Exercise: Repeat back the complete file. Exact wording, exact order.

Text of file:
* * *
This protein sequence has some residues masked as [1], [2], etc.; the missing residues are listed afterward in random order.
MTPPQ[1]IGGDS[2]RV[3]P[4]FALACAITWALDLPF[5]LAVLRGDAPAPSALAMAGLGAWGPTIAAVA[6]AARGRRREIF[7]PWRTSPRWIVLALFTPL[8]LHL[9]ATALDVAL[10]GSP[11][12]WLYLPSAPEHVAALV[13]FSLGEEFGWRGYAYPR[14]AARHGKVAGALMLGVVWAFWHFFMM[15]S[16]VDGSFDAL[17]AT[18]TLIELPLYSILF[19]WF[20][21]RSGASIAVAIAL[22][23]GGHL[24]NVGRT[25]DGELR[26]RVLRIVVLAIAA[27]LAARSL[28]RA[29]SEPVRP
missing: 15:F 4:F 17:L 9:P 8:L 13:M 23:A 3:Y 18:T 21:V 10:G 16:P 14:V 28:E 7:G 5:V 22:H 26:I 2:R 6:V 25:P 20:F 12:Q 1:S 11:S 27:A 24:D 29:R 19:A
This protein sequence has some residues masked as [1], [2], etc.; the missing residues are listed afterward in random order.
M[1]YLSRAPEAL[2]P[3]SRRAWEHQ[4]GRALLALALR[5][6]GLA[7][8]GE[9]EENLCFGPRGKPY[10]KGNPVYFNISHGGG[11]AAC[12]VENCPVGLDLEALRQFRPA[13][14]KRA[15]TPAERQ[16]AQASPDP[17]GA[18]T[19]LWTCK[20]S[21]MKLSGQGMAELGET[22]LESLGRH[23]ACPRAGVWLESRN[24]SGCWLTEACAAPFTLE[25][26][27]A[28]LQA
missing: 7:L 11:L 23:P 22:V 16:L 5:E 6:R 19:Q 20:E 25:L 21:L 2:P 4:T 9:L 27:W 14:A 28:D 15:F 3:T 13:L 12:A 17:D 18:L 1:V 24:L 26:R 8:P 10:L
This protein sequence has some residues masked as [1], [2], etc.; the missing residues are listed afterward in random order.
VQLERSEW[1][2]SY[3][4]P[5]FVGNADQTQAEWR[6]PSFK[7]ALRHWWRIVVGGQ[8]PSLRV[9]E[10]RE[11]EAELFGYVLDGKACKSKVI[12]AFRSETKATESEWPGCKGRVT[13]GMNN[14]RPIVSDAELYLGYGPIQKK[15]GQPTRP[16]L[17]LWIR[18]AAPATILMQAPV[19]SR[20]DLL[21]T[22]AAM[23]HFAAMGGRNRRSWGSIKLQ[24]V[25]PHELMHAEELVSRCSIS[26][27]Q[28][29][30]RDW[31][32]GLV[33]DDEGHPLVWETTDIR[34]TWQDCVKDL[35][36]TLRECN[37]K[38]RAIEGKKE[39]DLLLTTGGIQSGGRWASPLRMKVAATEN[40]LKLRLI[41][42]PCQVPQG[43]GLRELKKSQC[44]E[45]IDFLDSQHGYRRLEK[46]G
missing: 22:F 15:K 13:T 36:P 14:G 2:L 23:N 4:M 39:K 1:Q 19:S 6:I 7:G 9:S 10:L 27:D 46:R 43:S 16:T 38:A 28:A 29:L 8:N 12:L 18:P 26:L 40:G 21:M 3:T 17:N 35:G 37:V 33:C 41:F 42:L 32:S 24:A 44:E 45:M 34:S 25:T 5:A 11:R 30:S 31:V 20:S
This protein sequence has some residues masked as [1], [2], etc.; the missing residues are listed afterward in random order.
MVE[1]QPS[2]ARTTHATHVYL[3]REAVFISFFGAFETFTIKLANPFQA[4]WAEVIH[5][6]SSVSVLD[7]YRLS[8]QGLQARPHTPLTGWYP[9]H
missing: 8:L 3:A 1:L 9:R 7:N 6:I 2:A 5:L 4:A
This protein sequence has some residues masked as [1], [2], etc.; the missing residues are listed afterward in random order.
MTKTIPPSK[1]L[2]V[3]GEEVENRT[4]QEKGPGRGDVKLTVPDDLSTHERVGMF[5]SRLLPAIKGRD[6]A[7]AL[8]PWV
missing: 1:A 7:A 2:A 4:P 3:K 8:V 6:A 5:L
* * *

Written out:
This protein sequence has some residues masked as [1], [2], etc.; the missing residues are listed afterward in random order.
MTPPQ[1]IGGDS[2]RV[3]P[4]FALACAITWALDLPF[5]LAVLRGDAPAPSALAMAGLGAWGPTIAAVA[6]AARGRRREIF[7]PWRTSPRWIVLALFTPL[8]LHL[9]ATALDVAL[10]GSP[11][12]WLYLPSAPEHVAALV[13]FSLGEEFGWRGYAYPR[14]AARHGKVAGALMLGVVWAFWHFFMM[15]S[16]VDGSFDAL[17]AT[18]TLIELPLYSILF[19]WF[20][21]RSGASIAVAIAL[22][23]GGHL[24]NVGRT[25]DGELR[26]RVLRIVVLAIAA[27]LAARSL[28]RA[29]SEPVRP
missing: 15:F 4:F 17:L 9:P 8:L 13:M 23:A 3:Y 18:T 21:V 10:G 16:P 14:V 28:E 7:G 5:V 22:H 26:I 2:R 6:V 25:P 20:F 12:Q 1:S 11:S 27:A 24:D 29:R 19:A
This protein sequence has some residues masked as [1], [2], etc.; the missing residues are listed afterward in random order.
M[1]YLSRAPEAL[2]P[3]SRRAWEHQ[4]GRALLALALR[5][6]GLA[7][8]GE[9]EENLCFGPRGKPY[10]KGNPVYFNISHGGG[11]AAC[12]VENCPVGLDLEALRQFRPA[13][14]KRA[15]TPAERQ[16]AQASPDP[17]GA[18]T[19]LWTCK[20]S[21]MKLSGQGMAELGET[22]LESLGRH[23]ACPRAGVWLESRN[24]SGCWLTEACAAPFTLE[25][26][27]A[28]LQA
missing: 7:L 11:L 23:P 22:V 16:L 5:E 6:R 19:Q 20:E 25:L 21:L 2:P 4:T 9:L 27:W 14:A 28:D 15:F 3:T 13:L 12:A 17:D 18:L 1:V 24:L 26:R 8:P 10:L
This protein sequence has some residues masked as [1], [2], etc.; the missing residues are listed afterward in random order.
VQLERSEW[1][2]SY[3][4]P[5]FVGNADQTQAEWR[6]PSFK[7]ALRHWWRIVVGGQ[8]PSLRV[9]E[10]RE[11]EAELFGYVLDGKACKSKVI[12]AFRSETKATESEWPGCKGRVT[13]GMNN[14]RPIVSDAELYLGYGPIQKK[15]GQPTRP[16]L[17]LWIR[18]AAPATILMQAPV[19]SR[20]DLL[21]T[22]AAM[23]HFAAMGGRNRRSWGSIKLQ[24]V[25]PHELMHAEELVSRCSIS[26][27]Q[28][29][30]RDW[31][32]GLV[33]DDEGHPLVWETTDIR[34]TWQDCVKDL[35][36]TLRECN[37]K[38]RAIEGKKE[39]DLLLTTGGIQSGGRWASPLRMKVAATEN[40]LKLRLI[41][42]PCQVPQG[43]GLRELKKSQC[44]E[45]IDFLDSQHGYRRLEK[46]G
missing: 22:F 15:K 13:T 36:P 14:G 2:L 23:N 4:M 39:K 1:Q 19:S 6:I 7:G 9:S 10:L 27:D 46:R 43:S 16:T 38:A 28:A 29:L 8:N 12:L 18:P 26:L 40:G 21:M 3:T 17:N 35:G 37:V 33:C 41:F 42:L 32:S 24:A 44:E 45:M 34:S 25:T 5:A 11:R 30:S 31:V 20:S
This protein sequence has some residues masked as [1], [2], etc.; the missing residues are listed afterward in random order.
MVE[1]QPS[2]ARTTHATHVYL[3]REAVFISFFGAFETFTIKLANPFQA[4]WAEVIH[5][6]SSVSVLD[7]YRLS[8]QGLQARPHTPLTGWYP[9]H
missing: 8:L 3:A 1:L 9:R 7:N 6:I 2:A 5:L 4:A
This protein sequence has some residues masked as [1], [2], etc.; the missing residues are listed afterward in random order.
MTKTIPPSK[1]L[2]V[3]GEEVENRT[4]QEKGPGRGDVKLTVPDDLSTHERVGMF[5]SRLLPAIKGRD[6]A[7]AL[8]PWV
missing: 1:A 7:A 2:A 4:P 3:K 8:V 6:A 5:L